As a result, the average black borrower paid about $1,126 more over the first five years of an average loan of $191,100, while the average Hispanic borrower paid about $968 more on an average loan of $236,800.

Even when Chase had reason to know there were disparities, however, Chase did not act to determine the full scope of these wholesale pricing disparities, nor did it take prompt and effective action to eliminate those disparities, nor did it engage in adequate efforts to remedy the impact of those disparities upon the borrowers, the government charged in the lawsuit.

JP Morgan denied wrongdoing. Weve agreed to settle these legacy allegations that relate to pricing set by independent brokers, said the bank in a statement. We deny any wrongdoing and remain committed to providing equal access to credit.

Read more: https://www.theguardian.com/business/2017/jan/18/jp-morgan-chase-settlement-racial-discrimination-charges-mortgage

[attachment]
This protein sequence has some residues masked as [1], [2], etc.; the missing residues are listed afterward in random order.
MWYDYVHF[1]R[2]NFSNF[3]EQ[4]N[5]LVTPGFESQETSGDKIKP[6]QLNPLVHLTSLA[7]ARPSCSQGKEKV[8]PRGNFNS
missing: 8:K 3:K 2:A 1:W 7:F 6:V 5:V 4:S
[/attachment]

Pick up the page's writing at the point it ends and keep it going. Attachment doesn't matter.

Deutsche Bank and Credit Suisse agree multi-billion-dollar settlements with US

Banks to pay out for mis-selling mortgage securities, as Department of Justice launches legal action against Barclays

The US Department of Justice has extracted $12.5bn in settlements from Deutsche Bank and Credit Suisse for a decade-old toxic bond mis-selling scandal. It has also started legal proceedings against Barclays, which, in an unprecedented move, has refused to settle with the authorities.

Deutsche, Germanys biggest bank, will pay $7.2bn (5.9bn) to the DoJ. The sum is considerably less than the $14bn originally demanded. Credit Suisse has agreed to pay $5.3bn. Both settlements relate to the complex packaging of home loans, which was a lucrative business for the banking industry until the 2008 crisis.

The DoJ did not disclose the size of penalty it wanted to levy on Barclays, but it is understood to be $4bn. It accused the bank of plainly irresponsible and dishonest conduct.

The flurry of announcements just hours before the markets closed for the Christmas holiday came weeks before Donald Trump takes over as US president and follows months of negotiation between the banks and the DoJ, led by the US attorney general, Loretta Lynch.